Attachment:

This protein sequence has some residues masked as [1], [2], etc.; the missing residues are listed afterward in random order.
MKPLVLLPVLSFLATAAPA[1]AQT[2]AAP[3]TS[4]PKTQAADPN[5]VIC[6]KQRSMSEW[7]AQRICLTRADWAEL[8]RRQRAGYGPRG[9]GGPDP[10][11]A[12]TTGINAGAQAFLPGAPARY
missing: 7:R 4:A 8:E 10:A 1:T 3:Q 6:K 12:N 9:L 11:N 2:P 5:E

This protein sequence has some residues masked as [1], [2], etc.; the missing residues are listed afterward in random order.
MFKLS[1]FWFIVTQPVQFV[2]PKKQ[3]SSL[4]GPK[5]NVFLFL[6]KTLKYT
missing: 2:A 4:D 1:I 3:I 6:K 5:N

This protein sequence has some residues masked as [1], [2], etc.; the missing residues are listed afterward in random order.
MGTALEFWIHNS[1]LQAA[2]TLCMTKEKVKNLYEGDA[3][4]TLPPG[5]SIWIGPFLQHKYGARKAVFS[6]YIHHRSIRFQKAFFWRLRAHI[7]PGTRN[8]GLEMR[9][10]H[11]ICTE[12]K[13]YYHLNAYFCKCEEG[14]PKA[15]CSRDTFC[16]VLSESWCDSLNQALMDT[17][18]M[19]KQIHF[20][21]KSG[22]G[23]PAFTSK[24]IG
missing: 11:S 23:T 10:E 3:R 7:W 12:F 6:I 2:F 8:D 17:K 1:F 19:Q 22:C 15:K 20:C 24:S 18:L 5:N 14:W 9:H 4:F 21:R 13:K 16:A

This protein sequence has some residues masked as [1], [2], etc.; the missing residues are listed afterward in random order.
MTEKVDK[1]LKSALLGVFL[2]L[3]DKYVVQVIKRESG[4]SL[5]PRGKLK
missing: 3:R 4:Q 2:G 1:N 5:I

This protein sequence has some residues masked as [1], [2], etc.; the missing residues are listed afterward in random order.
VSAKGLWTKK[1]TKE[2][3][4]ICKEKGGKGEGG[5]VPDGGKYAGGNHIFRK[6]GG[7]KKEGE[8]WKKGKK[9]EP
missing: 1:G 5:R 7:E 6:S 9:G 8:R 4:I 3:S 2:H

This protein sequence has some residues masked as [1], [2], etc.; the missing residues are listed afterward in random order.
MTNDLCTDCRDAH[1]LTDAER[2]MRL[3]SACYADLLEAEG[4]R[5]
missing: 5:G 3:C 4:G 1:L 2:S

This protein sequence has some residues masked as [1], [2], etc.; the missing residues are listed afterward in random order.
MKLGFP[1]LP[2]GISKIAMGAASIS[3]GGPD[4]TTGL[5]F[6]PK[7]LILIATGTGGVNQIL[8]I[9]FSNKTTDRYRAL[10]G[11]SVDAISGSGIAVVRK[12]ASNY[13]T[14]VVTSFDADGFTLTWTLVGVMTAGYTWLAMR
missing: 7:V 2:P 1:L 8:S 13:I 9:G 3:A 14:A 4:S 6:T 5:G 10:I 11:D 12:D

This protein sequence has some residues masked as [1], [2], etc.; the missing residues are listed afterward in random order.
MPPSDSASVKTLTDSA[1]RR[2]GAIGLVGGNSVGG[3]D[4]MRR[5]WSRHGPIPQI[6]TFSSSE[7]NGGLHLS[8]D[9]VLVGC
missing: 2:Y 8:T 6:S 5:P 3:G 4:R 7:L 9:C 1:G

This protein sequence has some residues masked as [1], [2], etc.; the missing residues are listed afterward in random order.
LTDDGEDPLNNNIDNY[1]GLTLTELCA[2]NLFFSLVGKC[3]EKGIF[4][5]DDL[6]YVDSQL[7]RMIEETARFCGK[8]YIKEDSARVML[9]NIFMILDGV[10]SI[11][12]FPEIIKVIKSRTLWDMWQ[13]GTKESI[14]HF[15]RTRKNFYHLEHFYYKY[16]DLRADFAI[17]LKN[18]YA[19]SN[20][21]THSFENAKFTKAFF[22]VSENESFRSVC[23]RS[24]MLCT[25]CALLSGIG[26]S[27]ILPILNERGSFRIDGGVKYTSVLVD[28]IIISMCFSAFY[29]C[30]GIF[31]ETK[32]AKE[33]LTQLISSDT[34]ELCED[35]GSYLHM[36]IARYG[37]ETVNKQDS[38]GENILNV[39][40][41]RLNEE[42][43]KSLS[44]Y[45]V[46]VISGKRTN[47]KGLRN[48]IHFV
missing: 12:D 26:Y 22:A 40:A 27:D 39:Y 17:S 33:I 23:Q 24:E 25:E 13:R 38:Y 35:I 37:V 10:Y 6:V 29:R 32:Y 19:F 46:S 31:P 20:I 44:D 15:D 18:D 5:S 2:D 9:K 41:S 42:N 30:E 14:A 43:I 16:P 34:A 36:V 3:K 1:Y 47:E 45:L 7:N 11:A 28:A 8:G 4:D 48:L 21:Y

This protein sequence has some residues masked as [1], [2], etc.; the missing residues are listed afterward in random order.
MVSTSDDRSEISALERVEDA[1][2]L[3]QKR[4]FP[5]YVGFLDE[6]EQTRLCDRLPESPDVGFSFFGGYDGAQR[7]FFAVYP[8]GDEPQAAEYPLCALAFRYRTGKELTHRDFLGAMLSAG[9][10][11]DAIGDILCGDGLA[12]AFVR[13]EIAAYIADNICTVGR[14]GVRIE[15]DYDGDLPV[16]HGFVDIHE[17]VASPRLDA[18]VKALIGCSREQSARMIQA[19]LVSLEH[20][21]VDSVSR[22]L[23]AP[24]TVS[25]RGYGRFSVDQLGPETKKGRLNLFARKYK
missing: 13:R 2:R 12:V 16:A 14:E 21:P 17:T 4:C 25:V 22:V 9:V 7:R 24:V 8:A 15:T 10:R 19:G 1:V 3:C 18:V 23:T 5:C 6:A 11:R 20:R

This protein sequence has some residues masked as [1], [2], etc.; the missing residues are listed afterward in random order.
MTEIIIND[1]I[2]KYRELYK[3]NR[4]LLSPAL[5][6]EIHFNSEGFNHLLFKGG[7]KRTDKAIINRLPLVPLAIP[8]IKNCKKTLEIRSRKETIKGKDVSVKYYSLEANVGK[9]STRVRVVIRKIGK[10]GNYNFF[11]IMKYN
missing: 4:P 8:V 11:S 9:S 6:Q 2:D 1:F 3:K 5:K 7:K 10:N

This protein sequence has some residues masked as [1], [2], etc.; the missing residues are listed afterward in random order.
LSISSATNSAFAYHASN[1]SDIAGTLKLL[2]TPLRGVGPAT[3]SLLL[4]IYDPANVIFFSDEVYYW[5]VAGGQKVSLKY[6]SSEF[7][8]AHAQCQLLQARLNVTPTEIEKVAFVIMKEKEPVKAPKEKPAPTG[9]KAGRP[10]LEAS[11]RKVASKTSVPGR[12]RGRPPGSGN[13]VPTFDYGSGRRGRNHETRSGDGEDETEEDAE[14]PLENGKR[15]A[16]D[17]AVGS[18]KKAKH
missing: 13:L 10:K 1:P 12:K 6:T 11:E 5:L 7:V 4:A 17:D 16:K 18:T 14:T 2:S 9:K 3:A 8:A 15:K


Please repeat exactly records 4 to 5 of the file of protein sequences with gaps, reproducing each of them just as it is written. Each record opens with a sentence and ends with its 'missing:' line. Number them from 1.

This protein sequence has some residues masked as [1], [2], etc.; the missing residues are listed afterward in random order.
MTEKVDK[1]LKSALLGVFL[2]L[3]DKYVVQVIKRESG[4]SL[5]PRGKLK
missing: 3:R 4:Q 2:G 1:N 5:I

This protein sequence has some residues masked as [1], [2], etc.; the missing residues are listed afterward in random order.
VSAKGLWTKK[1]TKE[2][3][4]ICKEKGGKGEGG[5]VPDGGKYAGGNHIFRK[6]GG[7]KKEGE[8]WKKGKK[9]EP
missing: 1:G 5:R 7:E 6:S 9:G 8:R 4:I 3:S 2:H